KUALA LUMPUR, March 26 — The Malaysian Association of Tour and Travel Agents (Matta) has called on the government to allow the private sector to stop mandatory contributions to the Employees Provident Fund (EPF), Human Resource Development Fund (HRDF) and other levies such as the Social Security Organisation (Socso) and Employment Insurance System (EIS).
Its president, Datuk Tan Kok Liang said EPF contributions by both employers and employees should be suspended from March 2020 until the end of the year to allow employers to better manage their cash flow and for workers to have more cash for living expenses.
In addition, he said the association also called on the government to put an immediate deferment of corporate and individual taxes for the year of assessment 2019 as well as help businesses pay 60 per cent of employee wages up to a maximum of RM4,000 per employee for the next six months to avoid massive layoffs due to the extreme economic challenges faced by businesses caused by the Covid-19 pandemic.
He said the tourism industry employs more than 3.5 million people (23.5 per cent of Malaysia’s total employment), representing nearly a quarter of all jobs in Malaysia.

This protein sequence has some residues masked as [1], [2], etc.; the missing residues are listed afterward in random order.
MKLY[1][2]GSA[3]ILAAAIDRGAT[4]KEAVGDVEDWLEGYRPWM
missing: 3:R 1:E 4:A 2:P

“It is expected that two in five people or 40 per cent of the people would lose jobs, consequently this will create a ripple effect on other sectors.
“If such assistance and stimulus are not forthcoming very soon, liquidity issues will force many existing SMEs tourism companies and facilities to cease operations resulting in a large number of workers losing their jobs,” he said in a statement here today.
The movement control order (MCO) in Malaysia enforced on March 18 has been extended for another two weeks to April 14, to curb the spread of the Covid-19 outbreak.
“For this month, we have an estimated 90 per cent drop in revenue and we expect the revenue from April to May to be practically nil. This request may seem ‘unreasonable’, but we are now under extraordinary circumstances,” he added.
Several countries have already started implementing ‘employee retention’ initiatives with countries like the UK and Denmark offering to pay up to 80 per cent of wages while other countries who have also implemented similar strategies include South Korea, Ireland and Singapore.
Further to the immediate help from the government, Tan also emphasised that financial institutions must also play their part by expediting special loans since these were guaranteed 80 per cent by Syarikat Jaminan Pembiayaan Perniagaan (SJPP) to tourism and SMEs companies to help them stay afloat during this challenging period.
On the recent intervention by Bank Negara Malaysia requesting the financial institutions to provide a moratorium for the next six months, he said Matta welcomed the move.
However, he stressed, the banks should take a more responsible approach and go beyond their call of duty by allowing a waiver to be made on the interest that is accrued and compounded on conventional loans during the moratorium period. — Bernama